End-of-Life (EoL)
The Mgmt-FW in this use case is the VM-Series firewall that secures inbound management traffic, such as infrastructure updates that include DNS and apt-get updates for all web servers. This firewall is also the default gateway for all outbound traffic from the web farm to the internet.
Configure the VM-Series Firewall that Secures Outbound Access
Launch the firewalls and perform initial configuration.
Allocate and assign Elastic IP Addresses. This use case requires one Elastic IP Address for the management interface of the VM-Series firewall and one for the dataplane interface that allows internet access from the VPC. See Step 3.
Log in to the web interface of the VM-Series firewall using the Elastic IP Address assigned to the management interface.
Configure the network interfaces. Select Network > Interfaces > Ethernet and click the links to configure ethernet1/1 and ethernet1/2. Configure a DHCP client on each interface and create and attach security zones to each interface. When configuring the interface that is connected to the web farm (ethernet1/2 in this use case), clear the check box to Automatically create default route to default gateway provided by server. For an interface that is attached to the private subnet in the VPC, disabling this option ensures that traffic handled by this interface does not flow directly to the internet gateway on the VPC.
Create service objects and a service group. A service object allows you to specify the port number that an applications can useif you plan to usea non-default port for an application. You use these objects in NAT policy ( Step 7) so that the firewall can perform port translation to route traffic properly. Select Objects > Services and Add the service objects to enable TCP access to the web servers on ports 10000, 10001, 10002, and 10003.
Combine these service objects into a service group. Select Objects > Service Groups and Add a service group named Webserver_Services and Add Web1, Web 2, Web3, and Web4 to the group.
Define security policy for sanctioned applications. For example, allow SSH for inbound management and allow application and DNS updates to the web servers in the VPC. Because this use case employs non-default ports for SSH access, change the Service for SSH Management from ‘application-default’ to ‘Webserver_Services’ (the service group created in the last step) to define the ports thatprovide access to the web servers.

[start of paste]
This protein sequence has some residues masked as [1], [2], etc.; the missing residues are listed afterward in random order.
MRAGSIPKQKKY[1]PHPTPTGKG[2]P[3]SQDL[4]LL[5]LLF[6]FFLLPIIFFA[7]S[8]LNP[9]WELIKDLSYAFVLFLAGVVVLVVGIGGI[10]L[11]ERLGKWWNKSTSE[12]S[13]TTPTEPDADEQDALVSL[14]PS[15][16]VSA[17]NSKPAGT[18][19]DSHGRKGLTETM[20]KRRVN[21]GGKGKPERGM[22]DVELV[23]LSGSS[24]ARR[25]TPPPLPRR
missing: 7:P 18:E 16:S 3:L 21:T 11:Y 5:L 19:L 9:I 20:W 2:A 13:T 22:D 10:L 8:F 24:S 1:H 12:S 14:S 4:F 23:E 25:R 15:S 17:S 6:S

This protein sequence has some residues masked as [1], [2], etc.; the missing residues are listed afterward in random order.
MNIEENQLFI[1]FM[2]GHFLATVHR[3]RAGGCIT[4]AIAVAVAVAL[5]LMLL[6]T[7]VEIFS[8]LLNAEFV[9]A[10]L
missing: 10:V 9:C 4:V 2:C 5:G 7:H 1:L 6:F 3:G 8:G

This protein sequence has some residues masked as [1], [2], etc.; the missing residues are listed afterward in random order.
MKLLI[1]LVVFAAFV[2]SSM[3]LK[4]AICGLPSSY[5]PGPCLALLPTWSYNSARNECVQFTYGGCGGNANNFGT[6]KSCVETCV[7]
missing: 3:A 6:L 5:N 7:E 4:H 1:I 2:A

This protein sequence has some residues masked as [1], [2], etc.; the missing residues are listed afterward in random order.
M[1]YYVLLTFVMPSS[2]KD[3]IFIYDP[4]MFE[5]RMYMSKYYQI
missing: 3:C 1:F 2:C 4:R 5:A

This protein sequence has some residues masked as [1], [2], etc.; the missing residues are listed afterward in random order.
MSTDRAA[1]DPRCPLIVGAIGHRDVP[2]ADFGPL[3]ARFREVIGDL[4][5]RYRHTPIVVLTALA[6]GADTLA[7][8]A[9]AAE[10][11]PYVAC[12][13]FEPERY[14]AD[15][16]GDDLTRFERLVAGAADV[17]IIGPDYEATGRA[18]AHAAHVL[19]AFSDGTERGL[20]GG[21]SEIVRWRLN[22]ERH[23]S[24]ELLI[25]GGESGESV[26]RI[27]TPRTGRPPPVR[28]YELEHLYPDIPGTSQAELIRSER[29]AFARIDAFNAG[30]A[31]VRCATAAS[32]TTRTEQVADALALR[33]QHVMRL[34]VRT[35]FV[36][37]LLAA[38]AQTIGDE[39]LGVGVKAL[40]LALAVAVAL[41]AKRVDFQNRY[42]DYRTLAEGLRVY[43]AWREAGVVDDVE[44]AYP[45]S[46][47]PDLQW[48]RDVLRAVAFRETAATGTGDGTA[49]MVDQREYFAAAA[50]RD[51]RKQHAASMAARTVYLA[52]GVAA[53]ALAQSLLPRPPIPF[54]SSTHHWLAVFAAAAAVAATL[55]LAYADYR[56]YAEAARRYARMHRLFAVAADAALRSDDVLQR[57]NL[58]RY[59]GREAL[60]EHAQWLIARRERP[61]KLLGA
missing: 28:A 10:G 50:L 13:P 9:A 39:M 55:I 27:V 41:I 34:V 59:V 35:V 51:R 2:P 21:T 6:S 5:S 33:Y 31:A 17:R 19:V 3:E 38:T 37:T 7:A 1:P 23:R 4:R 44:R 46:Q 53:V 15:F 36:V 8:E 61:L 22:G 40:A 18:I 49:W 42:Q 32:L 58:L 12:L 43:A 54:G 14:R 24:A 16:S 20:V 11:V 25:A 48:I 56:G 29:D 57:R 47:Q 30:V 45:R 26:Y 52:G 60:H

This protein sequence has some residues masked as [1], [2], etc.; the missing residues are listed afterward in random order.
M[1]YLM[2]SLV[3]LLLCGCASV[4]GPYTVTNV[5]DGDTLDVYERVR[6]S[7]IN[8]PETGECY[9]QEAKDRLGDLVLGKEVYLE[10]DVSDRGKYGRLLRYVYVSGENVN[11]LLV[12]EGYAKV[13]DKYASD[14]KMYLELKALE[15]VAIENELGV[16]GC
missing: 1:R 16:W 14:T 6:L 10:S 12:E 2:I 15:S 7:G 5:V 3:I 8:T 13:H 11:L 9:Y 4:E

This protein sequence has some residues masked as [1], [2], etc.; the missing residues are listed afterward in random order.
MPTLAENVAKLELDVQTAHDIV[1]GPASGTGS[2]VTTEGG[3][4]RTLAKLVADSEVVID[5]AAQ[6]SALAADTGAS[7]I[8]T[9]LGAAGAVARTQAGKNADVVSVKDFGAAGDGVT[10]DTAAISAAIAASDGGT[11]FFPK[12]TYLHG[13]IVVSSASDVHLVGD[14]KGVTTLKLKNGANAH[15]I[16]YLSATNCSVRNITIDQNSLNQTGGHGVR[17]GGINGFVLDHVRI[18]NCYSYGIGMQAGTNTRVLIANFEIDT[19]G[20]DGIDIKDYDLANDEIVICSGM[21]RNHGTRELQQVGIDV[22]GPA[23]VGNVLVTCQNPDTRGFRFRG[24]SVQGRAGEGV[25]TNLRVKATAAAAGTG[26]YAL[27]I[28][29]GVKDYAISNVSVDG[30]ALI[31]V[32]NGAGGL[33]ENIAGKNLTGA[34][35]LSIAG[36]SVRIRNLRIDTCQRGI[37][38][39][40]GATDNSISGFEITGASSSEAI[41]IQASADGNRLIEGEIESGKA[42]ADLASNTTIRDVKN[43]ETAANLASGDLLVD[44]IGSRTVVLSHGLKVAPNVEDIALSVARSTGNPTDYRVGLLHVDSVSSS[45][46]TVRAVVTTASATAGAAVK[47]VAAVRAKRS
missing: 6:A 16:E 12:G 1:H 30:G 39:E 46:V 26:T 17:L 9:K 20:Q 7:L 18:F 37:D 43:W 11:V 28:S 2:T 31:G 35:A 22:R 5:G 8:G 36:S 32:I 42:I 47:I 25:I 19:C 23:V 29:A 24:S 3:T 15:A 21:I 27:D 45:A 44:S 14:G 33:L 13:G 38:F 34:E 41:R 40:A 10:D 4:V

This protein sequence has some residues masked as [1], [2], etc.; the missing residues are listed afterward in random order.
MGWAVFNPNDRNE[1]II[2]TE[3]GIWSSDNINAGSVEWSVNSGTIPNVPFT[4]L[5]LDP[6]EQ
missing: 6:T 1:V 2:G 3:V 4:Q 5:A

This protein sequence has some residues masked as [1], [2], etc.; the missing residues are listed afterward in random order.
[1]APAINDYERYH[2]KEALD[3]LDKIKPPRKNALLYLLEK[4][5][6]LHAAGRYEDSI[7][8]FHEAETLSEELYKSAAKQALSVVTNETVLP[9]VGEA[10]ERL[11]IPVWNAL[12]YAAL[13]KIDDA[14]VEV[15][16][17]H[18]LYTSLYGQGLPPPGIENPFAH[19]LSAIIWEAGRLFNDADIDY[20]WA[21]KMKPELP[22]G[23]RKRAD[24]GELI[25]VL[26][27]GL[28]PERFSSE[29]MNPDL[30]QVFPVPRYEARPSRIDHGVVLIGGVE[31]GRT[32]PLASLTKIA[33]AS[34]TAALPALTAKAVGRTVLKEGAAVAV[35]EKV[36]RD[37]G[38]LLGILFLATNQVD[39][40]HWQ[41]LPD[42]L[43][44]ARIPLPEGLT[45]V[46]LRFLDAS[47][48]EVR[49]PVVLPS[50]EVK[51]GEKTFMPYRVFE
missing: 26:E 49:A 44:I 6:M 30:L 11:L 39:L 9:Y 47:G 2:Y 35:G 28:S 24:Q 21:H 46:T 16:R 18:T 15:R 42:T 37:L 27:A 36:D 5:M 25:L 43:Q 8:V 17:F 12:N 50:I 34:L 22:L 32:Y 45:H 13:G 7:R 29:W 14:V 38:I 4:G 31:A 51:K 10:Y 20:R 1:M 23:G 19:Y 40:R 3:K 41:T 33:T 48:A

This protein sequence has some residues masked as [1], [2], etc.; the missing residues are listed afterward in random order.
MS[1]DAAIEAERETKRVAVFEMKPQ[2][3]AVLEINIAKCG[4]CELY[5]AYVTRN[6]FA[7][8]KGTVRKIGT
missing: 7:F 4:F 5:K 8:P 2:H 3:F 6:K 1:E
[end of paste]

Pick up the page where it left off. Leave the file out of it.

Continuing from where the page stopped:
Define NAT policy rules. These rules ensure that the firewall performs IP address and port translation and secures all inbound and outbound traffic on the web server farm. Create NAT rules for permitting inbound access to each web server. You need to enable destination translation to the service objects you defined earlier for each web server. Create an outbound NAT rule that allows internet access for the web servers in the VPC. This rule allows the firewall to translate the source IP address as the public-facing interface on the management firewall. The AWS internet gateway then translates the private IP address to the Elastic IP Address associated with the interface for routing the traffic to the internet. See Port Translation for Service Objects for details on how the firewall performs IP address and port translation to properly route traffic.
To ensure that traffic is routed properly to the firewall, perform the following tasks on the AWS management console: Create a route table for the web farm subnet and add a new route that directs all traffic from the web farm to the ENI that is attached to the web server subnet on the VM-Series firewall (Mgmt-FW).See Step 4 - 2. Disable source and destination checks on the dataplane network interface(s) assigned to the firewall. Disabling this option allows the interface to handle network traffic that is not destined to the IP address assigned to the interface. Select the network interface in the Network Interfaces tab on the EC2 Dashboard, for example eth1/1, and in the Action drop-down, select Change Source/Dest. Check. Click Disabled and Save your changes.

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